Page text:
From Queen’s Park by Sylvia Jones MPP — Improving mental health services in Ontario

January 18, 2018   ·   0 Comments

It is estimated that one in five Canadians have experienced a mental health or addiction problem.
By the time Canadians reach the age of 40, one in two will experience a mental illness. Research also indicates that 70 per cent of mental health problems emerge during childhood or adolescence. A recent report from Children’s Mental Health Ontario shows that children are waiting an average of 18 months to receive mental health services. A new study from the Canadian Medical Association Journal found that the majority of Ontarians treated in an emergency room after a suicide attempt are not seen by a psychiatrist within six months. Clearly, the current mental health system in Ontario is not providing the support and care that Ontarians deserve.
From my work on the Select Committee on Mental Health and Addictions, I heard directly from many Ontarians are being let down by the mental health system. In 2010, MPPs from all parties came together and offered 96 recommendations on how to improve the mental health system in Ontario. It is clear from recent reports that the Liberal government has not addressed these concerns. It’s time that mental health issues get the same attention as physical health.
Patrick Brown and the Progressive Conservative Caucus believe that it is time for the largest mental-health investment in Canadian provincial history that will be used to build a comprehensive mental health system. Our plan will add an additional $1.9 billion to match the federal government’s funding commitment to ensure that all Ontarians have access to mental health services when they need them.
This improved mental-health system will build on existing investments in mental health by directing funding to priority areas. One of these priority areas is the investment that will expand access to mental health services, such as support for suicide prevention counselling. Another priority is the need to invest in the Alzheimer Society of Canada’s First Link program to help people diagnosed with dementia.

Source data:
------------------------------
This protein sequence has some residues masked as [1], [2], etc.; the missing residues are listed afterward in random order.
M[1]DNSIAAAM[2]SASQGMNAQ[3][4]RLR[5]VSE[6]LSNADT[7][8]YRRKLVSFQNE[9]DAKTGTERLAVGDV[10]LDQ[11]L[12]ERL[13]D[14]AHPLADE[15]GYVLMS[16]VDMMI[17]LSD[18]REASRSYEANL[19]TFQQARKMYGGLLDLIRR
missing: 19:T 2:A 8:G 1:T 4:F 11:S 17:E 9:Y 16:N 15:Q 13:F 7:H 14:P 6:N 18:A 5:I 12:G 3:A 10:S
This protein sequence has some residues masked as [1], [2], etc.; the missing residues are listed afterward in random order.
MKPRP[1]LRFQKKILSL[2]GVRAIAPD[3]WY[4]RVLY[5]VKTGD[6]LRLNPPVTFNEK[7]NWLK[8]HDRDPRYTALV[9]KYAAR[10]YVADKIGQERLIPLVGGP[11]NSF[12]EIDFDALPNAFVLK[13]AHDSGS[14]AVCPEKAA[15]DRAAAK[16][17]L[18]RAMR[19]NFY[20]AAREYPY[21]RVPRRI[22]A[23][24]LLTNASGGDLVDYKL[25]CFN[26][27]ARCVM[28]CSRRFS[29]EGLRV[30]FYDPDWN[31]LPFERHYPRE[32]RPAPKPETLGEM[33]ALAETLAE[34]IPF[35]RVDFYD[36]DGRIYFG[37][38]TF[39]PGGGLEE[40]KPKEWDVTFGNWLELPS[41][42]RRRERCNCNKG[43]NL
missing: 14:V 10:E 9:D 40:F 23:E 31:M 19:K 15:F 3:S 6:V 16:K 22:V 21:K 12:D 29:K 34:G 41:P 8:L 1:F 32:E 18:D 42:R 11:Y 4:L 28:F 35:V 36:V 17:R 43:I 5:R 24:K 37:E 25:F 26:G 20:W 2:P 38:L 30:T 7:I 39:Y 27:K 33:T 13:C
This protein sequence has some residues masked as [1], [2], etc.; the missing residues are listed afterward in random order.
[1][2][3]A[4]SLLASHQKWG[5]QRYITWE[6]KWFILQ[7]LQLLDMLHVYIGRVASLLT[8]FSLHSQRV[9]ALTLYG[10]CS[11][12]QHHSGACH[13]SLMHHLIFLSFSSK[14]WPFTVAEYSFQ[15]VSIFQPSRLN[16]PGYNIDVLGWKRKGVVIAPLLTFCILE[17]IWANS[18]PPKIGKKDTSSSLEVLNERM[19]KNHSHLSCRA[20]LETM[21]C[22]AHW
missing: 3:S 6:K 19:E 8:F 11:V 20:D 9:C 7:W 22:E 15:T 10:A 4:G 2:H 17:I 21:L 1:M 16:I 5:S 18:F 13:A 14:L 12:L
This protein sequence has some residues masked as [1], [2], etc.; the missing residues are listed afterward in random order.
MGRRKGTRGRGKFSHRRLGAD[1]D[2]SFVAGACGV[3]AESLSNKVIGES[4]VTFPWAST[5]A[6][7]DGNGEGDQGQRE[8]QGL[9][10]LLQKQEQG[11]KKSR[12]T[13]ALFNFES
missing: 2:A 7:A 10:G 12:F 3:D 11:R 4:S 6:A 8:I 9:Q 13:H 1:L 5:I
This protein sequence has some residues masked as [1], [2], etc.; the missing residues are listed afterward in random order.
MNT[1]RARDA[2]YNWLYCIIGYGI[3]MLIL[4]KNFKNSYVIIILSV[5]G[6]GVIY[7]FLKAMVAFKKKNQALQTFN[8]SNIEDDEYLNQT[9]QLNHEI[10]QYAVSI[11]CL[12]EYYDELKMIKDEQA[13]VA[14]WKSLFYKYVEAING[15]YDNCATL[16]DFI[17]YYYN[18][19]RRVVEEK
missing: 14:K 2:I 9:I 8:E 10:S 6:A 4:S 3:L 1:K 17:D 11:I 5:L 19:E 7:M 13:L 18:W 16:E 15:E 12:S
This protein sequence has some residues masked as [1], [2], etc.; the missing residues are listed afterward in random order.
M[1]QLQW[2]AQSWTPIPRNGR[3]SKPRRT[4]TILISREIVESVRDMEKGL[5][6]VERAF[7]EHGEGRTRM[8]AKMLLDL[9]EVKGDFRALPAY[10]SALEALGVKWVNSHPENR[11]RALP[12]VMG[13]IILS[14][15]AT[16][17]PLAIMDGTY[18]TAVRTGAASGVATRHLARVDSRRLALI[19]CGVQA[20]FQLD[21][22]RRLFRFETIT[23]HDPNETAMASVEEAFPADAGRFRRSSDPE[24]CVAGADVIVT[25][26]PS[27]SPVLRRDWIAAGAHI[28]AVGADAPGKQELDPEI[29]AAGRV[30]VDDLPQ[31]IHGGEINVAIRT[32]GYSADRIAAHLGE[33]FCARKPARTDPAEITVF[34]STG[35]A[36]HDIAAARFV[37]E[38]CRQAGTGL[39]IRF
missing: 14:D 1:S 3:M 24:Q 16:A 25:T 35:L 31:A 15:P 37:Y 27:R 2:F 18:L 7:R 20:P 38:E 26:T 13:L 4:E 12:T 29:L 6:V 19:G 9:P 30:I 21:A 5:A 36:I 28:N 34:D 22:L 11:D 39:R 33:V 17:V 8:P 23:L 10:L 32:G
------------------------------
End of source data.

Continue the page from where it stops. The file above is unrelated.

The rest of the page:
We also recognize that reducing wait times for mental health services for youth and children should be made a priority in this province. Through targeted investments into youth and children’s mental health services across the province, including funding for mental health support services on Ontario’s college and university campuses, and the youth and children of Ontario will be able to access the services they need when they need them. Additionally, elementary and secondary school will see an increase in supports for services targeted at improving mental health and well-being, including funding awareness campaigns. Our plan represents a real opportunity to address the serious and ongoing issues in Ontario’s mental health system.
To read the full Select Committee on Mental Health and Addictions report including the recommendations, please visit my website at



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